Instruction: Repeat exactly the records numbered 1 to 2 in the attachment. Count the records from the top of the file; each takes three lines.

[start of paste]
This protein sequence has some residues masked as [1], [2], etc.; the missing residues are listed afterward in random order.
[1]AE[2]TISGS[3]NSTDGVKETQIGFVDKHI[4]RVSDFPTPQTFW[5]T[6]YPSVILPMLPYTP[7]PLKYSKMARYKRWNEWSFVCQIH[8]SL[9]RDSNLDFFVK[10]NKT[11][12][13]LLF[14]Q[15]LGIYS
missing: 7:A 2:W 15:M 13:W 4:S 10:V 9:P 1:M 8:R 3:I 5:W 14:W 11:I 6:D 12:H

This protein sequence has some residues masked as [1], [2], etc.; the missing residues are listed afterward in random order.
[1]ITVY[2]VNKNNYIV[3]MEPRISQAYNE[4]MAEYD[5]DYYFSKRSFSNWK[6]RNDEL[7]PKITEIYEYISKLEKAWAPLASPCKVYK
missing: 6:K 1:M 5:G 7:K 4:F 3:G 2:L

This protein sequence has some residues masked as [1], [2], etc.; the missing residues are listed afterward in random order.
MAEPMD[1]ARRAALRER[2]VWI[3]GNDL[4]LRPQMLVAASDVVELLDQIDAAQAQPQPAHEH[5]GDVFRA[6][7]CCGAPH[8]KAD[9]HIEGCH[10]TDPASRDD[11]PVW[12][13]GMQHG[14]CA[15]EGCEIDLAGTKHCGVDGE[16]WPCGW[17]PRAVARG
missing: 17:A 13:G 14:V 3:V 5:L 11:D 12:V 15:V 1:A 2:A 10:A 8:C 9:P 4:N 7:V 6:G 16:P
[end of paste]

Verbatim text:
This protein sequence has some residues masked as [1], [2], etc.; the missing residues are listed afterward in random order.
[1]AE[2]TISGS[3]NSTDGVKETQIGFVDKHI[4]RVSDFPTPQTFW[5]T[6]YPSVILPMLPYTP[7]PLKYSKMARYKRWNEWSFVCQIH[8]SL[9]RDSNLDFFVK[10]NKT[11][12][13]LLF[14]Q[15]LGIYS
missing: 7:A 2:W 15:M 13:W 4:S 10:V 9:P 1:M 8:R 3:I 5:W 14:W 11:I 6:D 12:H

This protein sequence has some residues masked as [1], [2], etc.; the missing residues are listed afterward in random order.
[1]ITVY[2]VNKNNYIV[3]MEPRISQAYNE[4]MAEYD[5]DYYFSKRSFSNWK[6]RNDEL[7]PKITEIYEYISKLEKAWAPLASPCKVYK
missing: 6:K 1:M 5:G 7:K 4:F 3:G 2:L